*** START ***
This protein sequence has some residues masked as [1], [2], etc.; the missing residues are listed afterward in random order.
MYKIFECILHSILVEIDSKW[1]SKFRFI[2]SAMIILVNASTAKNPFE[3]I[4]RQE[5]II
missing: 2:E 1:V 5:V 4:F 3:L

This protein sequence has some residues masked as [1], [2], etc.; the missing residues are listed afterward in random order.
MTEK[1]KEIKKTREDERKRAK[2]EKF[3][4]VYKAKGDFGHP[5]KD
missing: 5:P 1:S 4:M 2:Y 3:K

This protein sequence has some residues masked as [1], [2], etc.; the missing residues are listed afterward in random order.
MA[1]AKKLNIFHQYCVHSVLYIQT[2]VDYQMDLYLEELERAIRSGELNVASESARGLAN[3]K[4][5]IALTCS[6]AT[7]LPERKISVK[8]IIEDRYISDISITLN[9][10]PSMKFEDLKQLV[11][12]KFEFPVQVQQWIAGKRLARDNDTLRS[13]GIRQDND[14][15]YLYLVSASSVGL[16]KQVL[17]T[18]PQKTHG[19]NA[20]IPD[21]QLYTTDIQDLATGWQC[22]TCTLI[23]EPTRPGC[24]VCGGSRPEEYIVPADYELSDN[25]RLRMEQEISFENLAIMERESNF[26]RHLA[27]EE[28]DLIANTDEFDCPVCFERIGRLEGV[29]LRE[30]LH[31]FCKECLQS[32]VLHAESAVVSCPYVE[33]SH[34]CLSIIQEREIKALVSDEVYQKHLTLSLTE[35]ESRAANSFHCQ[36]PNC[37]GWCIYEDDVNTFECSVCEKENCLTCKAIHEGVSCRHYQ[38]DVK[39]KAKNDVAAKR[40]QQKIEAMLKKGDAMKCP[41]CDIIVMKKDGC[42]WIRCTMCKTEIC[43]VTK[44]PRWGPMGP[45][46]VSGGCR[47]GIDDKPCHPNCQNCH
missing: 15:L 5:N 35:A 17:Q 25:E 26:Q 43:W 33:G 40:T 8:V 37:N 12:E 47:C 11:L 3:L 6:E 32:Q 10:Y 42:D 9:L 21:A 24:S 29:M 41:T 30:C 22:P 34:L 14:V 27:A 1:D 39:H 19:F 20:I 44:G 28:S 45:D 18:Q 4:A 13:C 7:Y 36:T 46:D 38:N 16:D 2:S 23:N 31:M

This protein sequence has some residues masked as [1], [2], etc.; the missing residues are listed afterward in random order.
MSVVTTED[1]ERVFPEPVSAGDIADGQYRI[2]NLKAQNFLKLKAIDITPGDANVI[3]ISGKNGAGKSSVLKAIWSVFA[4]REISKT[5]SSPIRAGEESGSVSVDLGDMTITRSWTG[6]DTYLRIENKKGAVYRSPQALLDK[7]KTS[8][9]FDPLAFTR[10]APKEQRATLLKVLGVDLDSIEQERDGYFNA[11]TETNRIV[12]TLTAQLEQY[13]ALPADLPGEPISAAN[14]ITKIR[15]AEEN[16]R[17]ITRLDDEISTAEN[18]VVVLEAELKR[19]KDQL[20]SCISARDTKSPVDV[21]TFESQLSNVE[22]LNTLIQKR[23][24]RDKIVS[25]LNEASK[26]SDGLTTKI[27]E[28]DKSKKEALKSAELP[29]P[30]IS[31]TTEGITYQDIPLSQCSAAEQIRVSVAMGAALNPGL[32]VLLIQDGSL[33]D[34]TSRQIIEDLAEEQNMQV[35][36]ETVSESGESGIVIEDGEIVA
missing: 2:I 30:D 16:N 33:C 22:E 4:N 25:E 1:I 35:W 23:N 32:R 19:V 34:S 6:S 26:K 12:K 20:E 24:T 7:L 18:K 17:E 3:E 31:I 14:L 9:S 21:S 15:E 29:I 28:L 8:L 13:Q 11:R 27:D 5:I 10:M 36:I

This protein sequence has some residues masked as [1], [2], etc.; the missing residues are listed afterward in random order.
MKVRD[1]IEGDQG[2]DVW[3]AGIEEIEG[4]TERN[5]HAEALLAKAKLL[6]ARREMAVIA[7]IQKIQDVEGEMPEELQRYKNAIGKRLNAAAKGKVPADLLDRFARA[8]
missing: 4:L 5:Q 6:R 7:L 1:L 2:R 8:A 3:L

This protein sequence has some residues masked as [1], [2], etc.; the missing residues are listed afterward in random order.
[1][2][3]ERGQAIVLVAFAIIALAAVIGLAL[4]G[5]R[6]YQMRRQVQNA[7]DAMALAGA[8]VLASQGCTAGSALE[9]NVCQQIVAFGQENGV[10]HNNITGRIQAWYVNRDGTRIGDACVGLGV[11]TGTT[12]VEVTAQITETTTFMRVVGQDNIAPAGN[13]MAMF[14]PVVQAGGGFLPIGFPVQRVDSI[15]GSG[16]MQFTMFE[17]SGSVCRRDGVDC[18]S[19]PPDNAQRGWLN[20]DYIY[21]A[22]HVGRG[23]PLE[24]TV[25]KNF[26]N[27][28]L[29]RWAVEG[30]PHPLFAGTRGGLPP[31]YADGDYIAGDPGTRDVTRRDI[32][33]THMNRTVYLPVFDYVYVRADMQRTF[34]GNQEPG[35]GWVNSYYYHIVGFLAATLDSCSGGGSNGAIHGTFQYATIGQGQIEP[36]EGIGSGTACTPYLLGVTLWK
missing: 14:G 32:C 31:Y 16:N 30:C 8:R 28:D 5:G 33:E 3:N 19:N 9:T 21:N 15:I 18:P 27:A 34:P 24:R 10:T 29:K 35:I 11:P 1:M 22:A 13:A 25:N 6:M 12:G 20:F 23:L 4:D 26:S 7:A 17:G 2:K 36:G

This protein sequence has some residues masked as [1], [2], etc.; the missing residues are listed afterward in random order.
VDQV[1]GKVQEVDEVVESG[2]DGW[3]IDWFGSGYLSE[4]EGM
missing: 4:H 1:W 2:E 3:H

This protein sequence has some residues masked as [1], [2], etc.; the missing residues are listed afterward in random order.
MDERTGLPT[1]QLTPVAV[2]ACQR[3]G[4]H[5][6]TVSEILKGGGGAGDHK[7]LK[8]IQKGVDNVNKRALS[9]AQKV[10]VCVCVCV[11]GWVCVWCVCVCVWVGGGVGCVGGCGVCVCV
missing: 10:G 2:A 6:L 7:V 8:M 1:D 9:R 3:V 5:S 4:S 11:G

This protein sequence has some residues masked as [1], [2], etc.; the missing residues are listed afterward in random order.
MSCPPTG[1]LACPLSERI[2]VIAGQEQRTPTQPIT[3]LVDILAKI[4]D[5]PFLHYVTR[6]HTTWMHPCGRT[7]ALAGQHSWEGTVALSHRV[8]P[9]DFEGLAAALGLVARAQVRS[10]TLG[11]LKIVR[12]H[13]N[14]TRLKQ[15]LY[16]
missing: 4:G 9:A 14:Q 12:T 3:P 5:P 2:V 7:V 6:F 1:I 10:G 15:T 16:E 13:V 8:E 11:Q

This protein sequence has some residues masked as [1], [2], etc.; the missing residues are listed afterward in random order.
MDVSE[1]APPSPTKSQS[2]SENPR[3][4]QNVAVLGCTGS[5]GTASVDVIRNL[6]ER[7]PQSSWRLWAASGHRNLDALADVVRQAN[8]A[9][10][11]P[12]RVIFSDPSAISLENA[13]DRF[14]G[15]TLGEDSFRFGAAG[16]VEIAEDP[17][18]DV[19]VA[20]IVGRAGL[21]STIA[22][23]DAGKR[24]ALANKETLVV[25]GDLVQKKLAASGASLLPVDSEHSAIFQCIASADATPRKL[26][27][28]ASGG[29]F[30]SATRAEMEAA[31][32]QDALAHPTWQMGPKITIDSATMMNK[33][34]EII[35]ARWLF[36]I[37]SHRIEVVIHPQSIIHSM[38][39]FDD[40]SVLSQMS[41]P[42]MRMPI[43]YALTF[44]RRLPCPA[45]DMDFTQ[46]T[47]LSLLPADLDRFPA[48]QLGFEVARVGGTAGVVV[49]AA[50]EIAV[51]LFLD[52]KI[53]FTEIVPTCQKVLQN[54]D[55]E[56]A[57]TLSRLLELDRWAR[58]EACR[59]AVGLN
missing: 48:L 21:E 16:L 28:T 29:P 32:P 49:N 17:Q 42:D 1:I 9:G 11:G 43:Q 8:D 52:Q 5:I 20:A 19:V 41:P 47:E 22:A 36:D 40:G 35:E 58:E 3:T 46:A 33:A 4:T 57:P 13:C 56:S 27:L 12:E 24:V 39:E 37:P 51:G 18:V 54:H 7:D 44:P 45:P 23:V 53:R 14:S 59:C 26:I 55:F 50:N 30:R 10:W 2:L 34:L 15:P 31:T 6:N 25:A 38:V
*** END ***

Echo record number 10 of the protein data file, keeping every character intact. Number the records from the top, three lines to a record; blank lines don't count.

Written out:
This protein sequence has some residues masked as [1], [2], etc.; the missing residues are listed afterward in random order.
MDVSE[1]APPSPTKSQS[2]SENPR[3][4]QNVAVLGCTGS[5]GTASVDVIRNL[6]ER[7]PQSSWRLWAASGHRNLDALADVVRQAN[8]A[9][10][11]P[12]RVIFSDPSAISLENA[13]DRF[14]G[15]TLGEDSFRFGAAG[16]VEIAEDP[17][18]DV[19]VA[20]IVGRAGL[21]STIA[22][23]DAGKR[24]ALANKETLVV[25]GDLVQKKLAASGASLLPVDSEHSAIFQCIASADATPRKL[26][27][28]ASGG[29]F[30]SATRAEMEAA[31][32]QDALAHPTWQMGPKITIDSATMMNK[33][34]EII[35]ARWLF[36]I[37]SHRIEVVIHPQSIIHSM[38][39]FDD[40]SVLSQMS[41]P[42]MRMPI[43]YALTF[44]RRLPCPA[45]DMDFTQ[46]T[47]LSLLPADLDRFPA[48]QLGFEVARVGGTAGVVV[49]AA[50]EIAV[51]LFLD[52]KI[53]FTEIVPTCQKVLQN[54]D[55]E[56]A[57]TLSRLLELDRWAR[58]EACR[59]AVGLN
missing: 48:L 21:E 16:L 28:T 29:P 32:P 49:N 17:Q 42:D 1:I 9:G 11:G 43:Q 8:D 52:Q 5:I 20:A 19:V 41:P 47:E 22:A 36:D 40:G 35:E 58:E 3:T 46:A 33:A 4:T 57:P 13:C 56:S 27:L 12:E 24:V 39:E 37:P 51:G 18:V 54:H 7:D 44:P 45:P 23:V 53:R 14:S 59:C 26:I 55:F 50:N 30:R 10:W 2:L 34:L 15:P 31:T 6:N 25:A 38:V